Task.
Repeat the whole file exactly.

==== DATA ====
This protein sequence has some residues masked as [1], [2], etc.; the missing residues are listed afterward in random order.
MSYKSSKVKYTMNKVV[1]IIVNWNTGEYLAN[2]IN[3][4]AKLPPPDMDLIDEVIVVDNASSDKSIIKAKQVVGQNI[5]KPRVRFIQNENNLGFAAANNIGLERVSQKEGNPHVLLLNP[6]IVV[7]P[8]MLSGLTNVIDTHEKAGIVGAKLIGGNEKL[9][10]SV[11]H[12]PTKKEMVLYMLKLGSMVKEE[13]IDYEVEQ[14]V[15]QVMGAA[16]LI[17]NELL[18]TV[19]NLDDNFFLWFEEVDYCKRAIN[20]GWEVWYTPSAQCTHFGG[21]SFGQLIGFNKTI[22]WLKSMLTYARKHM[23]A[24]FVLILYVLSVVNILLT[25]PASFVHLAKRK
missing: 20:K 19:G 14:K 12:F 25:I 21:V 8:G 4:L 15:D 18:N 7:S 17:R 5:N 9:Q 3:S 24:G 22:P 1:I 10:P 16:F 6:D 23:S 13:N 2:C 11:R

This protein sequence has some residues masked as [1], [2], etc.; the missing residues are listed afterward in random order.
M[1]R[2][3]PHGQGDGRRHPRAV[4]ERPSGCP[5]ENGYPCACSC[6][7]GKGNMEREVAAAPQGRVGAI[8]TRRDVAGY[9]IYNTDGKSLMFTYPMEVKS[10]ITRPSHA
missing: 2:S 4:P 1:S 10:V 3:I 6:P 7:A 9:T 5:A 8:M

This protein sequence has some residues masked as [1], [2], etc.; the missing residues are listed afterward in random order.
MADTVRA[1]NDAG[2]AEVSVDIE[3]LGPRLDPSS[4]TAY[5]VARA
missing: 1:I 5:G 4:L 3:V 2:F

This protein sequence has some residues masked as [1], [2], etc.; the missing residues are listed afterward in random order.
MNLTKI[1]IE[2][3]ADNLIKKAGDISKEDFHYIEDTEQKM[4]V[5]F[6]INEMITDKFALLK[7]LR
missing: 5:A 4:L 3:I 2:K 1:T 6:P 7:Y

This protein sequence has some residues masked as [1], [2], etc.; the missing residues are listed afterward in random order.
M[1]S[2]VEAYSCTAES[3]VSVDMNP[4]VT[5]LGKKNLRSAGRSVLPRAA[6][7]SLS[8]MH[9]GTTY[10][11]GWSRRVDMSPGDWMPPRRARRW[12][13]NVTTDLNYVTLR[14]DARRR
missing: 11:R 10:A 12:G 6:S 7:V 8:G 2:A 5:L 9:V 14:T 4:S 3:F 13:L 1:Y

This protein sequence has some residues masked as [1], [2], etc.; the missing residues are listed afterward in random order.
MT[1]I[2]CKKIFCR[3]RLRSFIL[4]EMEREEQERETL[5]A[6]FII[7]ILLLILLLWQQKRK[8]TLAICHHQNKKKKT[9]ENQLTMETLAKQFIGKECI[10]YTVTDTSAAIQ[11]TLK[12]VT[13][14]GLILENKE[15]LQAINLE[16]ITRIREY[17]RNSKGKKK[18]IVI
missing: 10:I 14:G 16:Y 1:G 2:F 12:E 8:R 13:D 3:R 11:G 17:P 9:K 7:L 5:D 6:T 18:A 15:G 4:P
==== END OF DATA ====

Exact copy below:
This protein sequence has some residues masked as [1], [2], etc.; the missing residues are listed afterward in random order.
MSYKSSKVKYTMNKVV[1]IIVNWNTGEYLAN[2]IN[3][4]AKLPPPDMDLIDEVIVVDNASSDKSIIKAKQVVGQNI[5]KPRVRFIQNENNLGFAAANNIGLERVSQKEGNPHVLLLNP[6]IVV[7]P[8]MLSGLTNVIDTHEKAGIVGAKLIGGNEKL[9][10]SV[11]H[12]PTKKEMVLYMLKLGSMVKEE[13]IDYEVEQ[14]V[15]QVMGAA[16]LI[17]NELL[18]TV[19]NLDDNFFLWFEEVDYCKRAIN[20]GWEVWYTPSAQCTHFGG[21]SFGQLIGFNKTI[22]WLKSMLTYARKHM[23]A[24]FVLILYVLSVVNILLT[25]PASFVHLAKRK
missing: 20:K 19:G 14:K 12:F 25:I 21:V 8:G 4:L 15:D 18:N 7:S 17:R 5:N 9:Q 3:S 24:G 22:P 1:I 10:P 16:F 6:D 23:S 13:N 2:C 11:R

This protein sequence has some residues masked as [1], [2], etc.; the missing residues are listed afterward in random order.
M[1]R[2][3]PHGQGDGRRHPRAV[4]ERPSGCP[5]ENGYPCACSC[6][7]GKGNMEREVAAAPQGRVGAI[8]TRRDVAGY[9]IYNTDGKSLMFTYPMEVKS[10]ITRPSHA
missing: 2:S 4:P 1:S 10:V 3:I 6:P 7:A 9:T 5:A 8:M

This protein sequence has some residues masked as [1], [2], etc.; the missing residues are listed afterward in random order.
MADTVRA[1]NDAG[2]AEVSVDIE[3]LGPRLDPSS[4]TAY[5]VARA
missing: 1:I 5:G 4:L 3:V 2:F

This protein sequence has some residues masked as [1], [2], etc.; the missing residues are listed afterward in random order.
MNLTKI[1]IE[2][3]ADNLIKKAGDISKEDFHYIEDTEQKM[4]V[5]F[6]INEMITDKFALLK[7]LR
missing: 5:A 4:L 3:I 2:K 1:T 6:P 7:Y

This protein sequence has some residues masked as [1], [2], etc.; the missing residues are listed afterward in random order.
M[1]S[2]VEAYSCTAES[3]VSVDMNP[4]VT[5]LGKKNLRSAGRSVLPRAA[6][7]SLS[8]MH[9]GTTY[10][11]GWSRRVDMSPGDWMPPRRARRW[12][13]NVTTDLNYVTLR[14]DARRR
missing: 11:R 10:A 12:G 6:S 7:V 8:G 2:A 5:L 9:V 14:T 4:S 3:F 13:L 1:Y

This protein sequence has some residues masked as [1], [2], etc.; the missing residues are listed afterward in random order.
MT[1]I[2]CKKIFCR[3]RLRSFIL[4]EMEREEQERETL[5]A[6]FII[7]ILLLILLLWQQKRK[8]TLAICHHQNKKKKT[9]ENQLTMETLAKQFIGKECI[10]YTVTDTSAAIQ[11]TLK[12]VT[13][14]GLILENKE[15]LQAINLE[16]ITRIREY[17]RNSKGKKK[18]IVI
missing: 10:I 14:G 16:Y 1:G 2:F 12:E 8:R 13:D 3:R 11:G 17:P 9:K 7:L 5:D 6:T 18:A 15:G 4:P